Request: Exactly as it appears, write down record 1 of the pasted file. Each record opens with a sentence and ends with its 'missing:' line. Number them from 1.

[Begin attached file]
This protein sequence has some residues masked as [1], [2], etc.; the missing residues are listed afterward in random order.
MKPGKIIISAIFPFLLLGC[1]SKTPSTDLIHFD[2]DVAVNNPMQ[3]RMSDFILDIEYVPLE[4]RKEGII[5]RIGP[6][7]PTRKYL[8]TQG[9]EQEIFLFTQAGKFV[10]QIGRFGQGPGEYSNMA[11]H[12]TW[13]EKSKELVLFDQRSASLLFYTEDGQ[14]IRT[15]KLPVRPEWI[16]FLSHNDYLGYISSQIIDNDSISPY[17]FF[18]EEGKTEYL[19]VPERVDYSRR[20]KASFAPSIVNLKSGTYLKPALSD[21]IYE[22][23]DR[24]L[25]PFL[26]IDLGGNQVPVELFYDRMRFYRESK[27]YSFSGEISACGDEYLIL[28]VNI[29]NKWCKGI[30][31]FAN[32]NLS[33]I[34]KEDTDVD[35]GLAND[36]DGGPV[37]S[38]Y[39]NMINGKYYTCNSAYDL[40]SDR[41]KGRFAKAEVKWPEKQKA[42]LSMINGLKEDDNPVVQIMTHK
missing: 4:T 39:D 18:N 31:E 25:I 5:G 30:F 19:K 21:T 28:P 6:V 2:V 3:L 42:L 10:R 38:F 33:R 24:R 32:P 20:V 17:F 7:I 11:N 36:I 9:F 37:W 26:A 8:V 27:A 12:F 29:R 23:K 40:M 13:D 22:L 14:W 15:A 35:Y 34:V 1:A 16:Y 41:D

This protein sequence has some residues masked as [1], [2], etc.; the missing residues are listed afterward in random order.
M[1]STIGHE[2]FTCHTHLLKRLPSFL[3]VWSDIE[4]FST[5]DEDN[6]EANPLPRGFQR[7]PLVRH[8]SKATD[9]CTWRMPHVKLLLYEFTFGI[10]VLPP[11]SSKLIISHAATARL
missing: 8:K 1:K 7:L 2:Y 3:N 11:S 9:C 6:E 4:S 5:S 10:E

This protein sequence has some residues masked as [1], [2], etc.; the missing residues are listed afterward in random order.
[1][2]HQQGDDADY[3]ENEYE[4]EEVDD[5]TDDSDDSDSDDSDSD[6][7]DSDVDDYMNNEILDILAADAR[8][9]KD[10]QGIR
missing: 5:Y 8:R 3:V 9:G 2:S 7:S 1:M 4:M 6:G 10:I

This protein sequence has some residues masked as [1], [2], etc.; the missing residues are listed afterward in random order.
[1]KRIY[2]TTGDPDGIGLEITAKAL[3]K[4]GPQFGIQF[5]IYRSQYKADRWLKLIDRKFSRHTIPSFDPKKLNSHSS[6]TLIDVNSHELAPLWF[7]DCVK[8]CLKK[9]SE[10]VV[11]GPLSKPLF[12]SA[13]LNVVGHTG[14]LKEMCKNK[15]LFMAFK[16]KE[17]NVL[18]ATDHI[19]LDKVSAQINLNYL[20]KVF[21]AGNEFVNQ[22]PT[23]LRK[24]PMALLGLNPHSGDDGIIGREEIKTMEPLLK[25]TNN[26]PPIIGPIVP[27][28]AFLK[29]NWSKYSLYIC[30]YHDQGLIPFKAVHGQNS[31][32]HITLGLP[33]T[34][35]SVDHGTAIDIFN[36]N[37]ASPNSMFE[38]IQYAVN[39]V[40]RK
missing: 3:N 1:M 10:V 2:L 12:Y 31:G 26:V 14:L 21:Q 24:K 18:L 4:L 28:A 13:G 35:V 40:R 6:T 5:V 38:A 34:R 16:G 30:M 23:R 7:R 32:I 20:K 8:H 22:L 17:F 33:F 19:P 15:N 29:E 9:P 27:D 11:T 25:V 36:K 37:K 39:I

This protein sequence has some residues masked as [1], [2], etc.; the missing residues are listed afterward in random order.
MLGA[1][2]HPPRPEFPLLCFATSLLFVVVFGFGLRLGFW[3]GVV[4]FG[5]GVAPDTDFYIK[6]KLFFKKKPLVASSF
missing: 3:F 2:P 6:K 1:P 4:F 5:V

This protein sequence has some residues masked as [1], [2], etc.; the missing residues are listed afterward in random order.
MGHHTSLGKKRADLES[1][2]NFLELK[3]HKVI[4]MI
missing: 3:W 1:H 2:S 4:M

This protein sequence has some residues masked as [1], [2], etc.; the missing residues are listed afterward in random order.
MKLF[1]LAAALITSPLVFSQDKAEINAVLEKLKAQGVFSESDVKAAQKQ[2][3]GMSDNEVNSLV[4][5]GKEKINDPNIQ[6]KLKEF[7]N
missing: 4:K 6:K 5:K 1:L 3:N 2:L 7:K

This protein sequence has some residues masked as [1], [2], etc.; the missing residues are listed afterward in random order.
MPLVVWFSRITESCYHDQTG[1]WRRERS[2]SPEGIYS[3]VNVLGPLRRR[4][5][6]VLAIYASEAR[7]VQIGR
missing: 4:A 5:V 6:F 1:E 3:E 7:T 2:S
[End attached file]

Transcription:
This protein sequence has some residues masked as [1], [2], etc.; the missing residues are listed afterward in random order.
MKPGKIIISAIFPFLLLGC[1]SKTPSTDLIHFD[2]DVAVNNPMQ[3]RMSDFILDIEYVPLE[4]RKEGII[5]RIGP[6][7]PTRKYL[8]TQG[9]EQEIFLFTQAGKFV[10]QIGRFGQGPGEYSNMA[11]H[12]TW[13]EKSKELVLFDQRSASLLFYTEDGQ[14]IRT[15]KLPVRPEWI[16]FLSHNDYLGYISSQIIDNDSISPY[17]FF[18]EEGKTEYL[19]VPERVDYSRR[20]KASFAPSIVNLKSGTYLKPALSD[21]IYE[22][23]DR[24]L[25]PFL[26]IDLGGNQVPVELFYDRMRFYRESK[27]YSFSGEISACGDEYLIL[28]VNI[29]NKWCKGI[30][31]FAN[32]NLS[33]I[34]KEDTDVD[35]GLAND[36]DGGPV[37]S[38]Y[39]NMINGKYYTCNSAYDL[40]SDR[41]KGRFAKAEVKWPEKQKA[42]LSMINGLKEDDNPVVQIMTHK
missing: 4:T 39:D 18:N 31:E 25:I 5:G 30:F 19:K 21:T 28:P 6:V 2:V 3:L 42:L 10:R 38:F 33:R 24:R 32:P 20:V 17:F 7:I 11:N 36:I 9:F 37:W 26:A 8:V 27:A 12:F 29:R 23:K 40:M 13:D 22:L 14:W 15:A 35:Y 34:V 1:A 16:Y 41:D